for a
mechanism on autopilot
that keeps
churning out back
links on its own
A big majority of SEO or Online marketing guys have some kind of technical or IT backgrounds, and maybe the urge to automate each and every thing comes from that. The first thing they'll be looking to do with any of these techniques is to try and automate, or streamline each and everything. They don't want to do the hard part so they are trying to oversimplify all the time.

Starting from the auto fill plugins used for submitting the websites to the directories to systemizing guest blogging, trying to automate each and everything will eventually result in poor quality. Some of these tools can save a lot of time (which makes them an absolute must), but you shouldn't really be looking for a mechanism on autopilot that keeps churning out back links on its own.

Looking For Quick Tangible Results

Many SEO guys are actually aware that a certain technique will do more harm to the website than good, and still they continue with it, mainly because they are looking for quick tangible results to retain their clients or jobs. They will stick to these tactics because they need to show some progress, and because the real progress can take some time (i.e. sales and conversions), they resort to the good-for-nothing, but easy to accomplish targets.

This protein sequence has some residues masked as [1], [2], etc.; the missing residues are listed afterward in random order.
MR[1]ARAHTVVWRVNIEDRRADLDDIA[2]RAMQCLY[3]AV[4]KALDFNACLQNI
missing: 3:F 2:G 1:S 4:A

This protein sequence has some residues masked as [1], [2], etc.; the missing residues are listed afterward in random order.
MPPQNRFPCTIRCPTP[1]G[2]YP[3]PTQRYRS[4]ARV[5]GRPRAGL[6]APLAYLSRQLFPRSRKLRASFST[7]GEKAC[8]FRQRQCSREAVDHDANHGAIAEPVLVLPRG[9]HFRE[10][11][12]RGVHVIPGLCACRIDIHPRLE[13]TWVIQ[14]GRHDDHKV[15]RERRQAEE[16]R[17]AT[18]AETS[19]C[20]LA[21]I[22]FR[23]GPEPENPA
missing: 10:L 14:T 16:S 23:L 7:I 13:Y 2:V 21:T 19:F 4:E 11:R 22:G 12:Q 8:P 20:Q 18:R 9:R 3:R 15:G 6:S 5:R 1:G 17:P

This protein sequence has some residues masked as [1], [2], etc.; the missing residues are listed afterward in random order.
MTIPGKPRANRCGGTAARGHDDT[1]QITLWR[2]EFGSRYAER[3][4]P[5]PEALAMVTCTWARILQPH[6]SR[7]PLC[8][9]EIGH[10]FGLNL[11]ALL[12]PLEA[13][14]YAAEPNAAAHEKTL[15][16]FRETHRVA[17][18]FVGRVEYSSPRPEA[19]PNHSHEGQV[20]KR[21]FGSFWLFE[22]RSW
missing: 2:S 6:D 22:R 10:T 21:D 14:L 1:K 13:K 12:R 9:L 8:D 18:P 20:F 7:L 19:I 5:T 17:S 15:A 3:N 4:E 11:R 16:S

They can't spend a lot of time on quality stuff because it's hard to measure in numbers, so they keep making merry with the quickies as long as it's helping them show some progress. And because half a dozen guest posts at ordinary blogs will give an impression of more work as compared to a single post on quality blog, they tend to go for the first option.

Trying To Cut Corners

In his post about Guest blogging, Matt Cutts actually mentions that it has reached to a point when people are talking about how to automate guest blogging and guest post outsourcing. We have already talked about the menaces of automating, but what really makes outsourcing a bad choice?

Here again, the problem doesn't lie in the outsourcing, because it makes perfect sense from business point of view, as long as you are choosing the right people for the right job. The problem starts when businesses or SEO guys start looking out for the cheapest possible options to do the job.